Most infants are examined for cardiovascular malformations when they are 6 to 8 weeks old. The efficacy of this practice was examined in 7132 infants. Murmurs were found in 47; of these 22 were not referred and remained well. The remaining 25 were referred and 14 had normal echocardiograms but 11 had congenital heart disease. Of the remaining with no murmurs, 6 were found to have cardiac defects later.

    Thus routine clinical examination at 6 to 8 weeks does help in detection of congenital heart disease early. 
       
  • Reddy VM, McElhinney DB, Sagrado T, et al (Univ of California, San Francisco)
    Results of 102 Cases of Complete Repair of Congenital Heart Defects in Patients Weighing 700 to 2500 Grams
    J Thorac Cardiovasc Surg 117: 324-331, 1999 
       
    Low birth weight (< 2500 g) is a risk factor for poor outcome in corrective surgery for many congenital heart defects. Mere supportive therapy is often associated with severe morbidity.
         
    During a 7-year period, 102 low birth weight infants, with a correctable congenital heart defect underwent complete repair at a median age of 16 days. The most common defects were ventricular septal defect, tetralogy of Fallot and transposition complexes.
         
    There were 10 (10%) early deaths. Cardiac failure caused 4 deaths; there were 1 case each of multiorgan failure, arrhythmia, sepsis, idiopathic coronary intimal necrosis, foot gangrene, and pulmonary hemorrhage. 
         
    Surviving infants were hospitalized for a median of 19 days and received mechanical ventilation for a median of 5 days. Complete follow-up (median 30 months) was available for 88 of 90 early survivors.
         
    Eight late deaths occurred and 8 others underwent 10 interventions. No survivors had clinical evidence of neurological abnormalities.
         
    Thus even complex heart defects can be successfully corrected when surgery is performed early in low birth weight infants. There is also evidence that such infants experience better growth after early rather than later repair.
       
  • Editorial –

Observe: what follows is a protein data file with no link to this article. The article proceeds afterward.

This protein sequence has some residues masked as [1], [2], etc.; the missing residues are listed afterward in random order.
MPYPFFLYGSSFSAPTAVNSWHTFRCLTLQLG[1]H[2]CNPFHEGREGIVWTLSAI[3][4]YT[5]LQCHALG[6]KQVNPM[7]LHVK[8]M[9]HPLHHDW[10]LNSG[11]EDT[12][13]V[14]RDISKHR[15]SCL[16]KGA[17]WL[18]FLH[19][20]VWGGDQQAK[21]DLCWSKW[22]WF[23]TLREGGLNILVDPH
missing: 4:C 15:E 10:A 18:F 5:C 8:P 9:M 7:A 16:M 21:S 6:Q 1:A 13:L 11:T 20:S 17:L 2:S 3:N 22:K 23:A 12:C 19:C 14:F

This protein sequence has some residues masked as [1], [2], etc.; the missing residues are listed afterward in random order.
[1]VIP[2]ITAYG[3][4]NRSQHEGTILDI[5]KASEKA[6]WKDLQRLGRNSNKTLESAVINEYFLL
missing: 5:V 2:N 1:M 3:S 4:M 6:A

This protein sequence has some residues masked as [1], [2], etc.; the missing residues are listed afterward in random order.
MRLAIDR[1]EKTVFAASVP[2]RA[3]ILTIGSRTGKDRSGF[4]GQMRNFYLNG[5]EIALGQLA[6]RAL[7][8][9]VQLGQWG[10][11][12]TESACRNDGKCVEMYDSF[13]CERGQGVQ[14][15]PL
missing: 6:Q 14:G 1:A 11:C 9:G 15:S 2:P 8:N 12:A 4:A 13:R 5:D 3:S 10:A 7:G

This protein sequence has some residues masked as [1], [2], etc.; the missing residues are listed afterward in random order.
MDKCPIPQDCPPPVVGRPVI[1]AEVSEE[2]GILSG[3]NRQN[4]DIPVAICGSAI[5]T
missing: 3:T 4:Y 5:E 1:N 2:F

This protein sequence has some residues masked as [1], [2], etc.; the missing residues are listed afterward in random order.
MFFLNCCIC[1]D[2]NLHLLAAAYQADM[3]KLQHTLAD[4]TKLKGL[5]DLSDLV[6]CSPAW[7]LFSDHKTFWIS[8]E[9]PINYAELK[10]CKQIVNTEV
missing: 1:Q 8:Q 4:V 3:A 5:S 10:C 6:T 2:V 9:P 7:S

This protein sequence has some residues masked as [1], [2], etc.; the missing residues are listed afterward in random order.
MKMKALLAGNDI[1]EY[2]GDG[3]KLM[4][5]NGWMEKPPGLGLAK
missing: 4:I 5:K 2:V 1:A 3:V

Homocysteine : a novel risk factor for coronary heart disease in UK Indian Asians.
    Heart 2001; 86: 121-122

    Coronary Heart Disease has higher mortality in UK, Indian Asians than in Whites. 

    Recent studies show that plasma homocysteine concentrations are higher in UK Indian Asians than in European whites. The possibility that homocysteine is a risk factor for coronary heart disease is very real. Homocysteine levels can be reduced by supplementation with vitamin B, especially folic acid. A large scale interventionist study is recommended.    
                  
  • Pigula FA, Khalil PN, Mayer JE, et al (Boston Children’s Hosp)
    Repair of Tetralogy of Fallot in Neonates and Young Infants
    Circulation 100: 11-157S – 11-161S, 1999
                           
    It is controversial whether 1 or 2 stage correction of Tetralogy of Fallot (TOF) is better. Experience at Boston Children’s Hospital with 1 stage repair of TOF was reviewed. 
                             
    Complete repair of TOF with pulmonary stenosis (PS; n=73) and TOF with pulmonary atreria (PA; n=26) was performed in 99 infants (44 girls) aged 2 to 87 days, between January 1988 to December 1996. 
                                   
    There were 3 (3%) in-hospital and 5 (5%) late deaths. Actuarial survival rates at 1 and 5 years were 94% and 91.6% respectively. Smaller body surface and PA were independent risk factors for death. Eight infants had stenal closure delayed 4 to 16 days after correction. Three diaphragmatic plications were performed for paralyzed diaphragms and respiratory impairment 30 to 64 days after surgery. Twenty-nine infants had postoperative arrhythmias, 22 required cardiac catheterization and pulmonary artery or homograft conduit dilatation or stenting and 22 needed 25 reoperations between 1 month and 70 months. Overall freedom from reoperation at 1, 2, and 5 years was 90%, 83%, and 72% respectively.
                                         
    Thus early TOF repair carries an acceptably low mortality but efforts are needed to find ways to limit the need for reoperation.   
     

 

By |2022-07-20T16:44:31+00:00July 20, 2022|Uncategorized|Comments Off on Congenital Heart Disease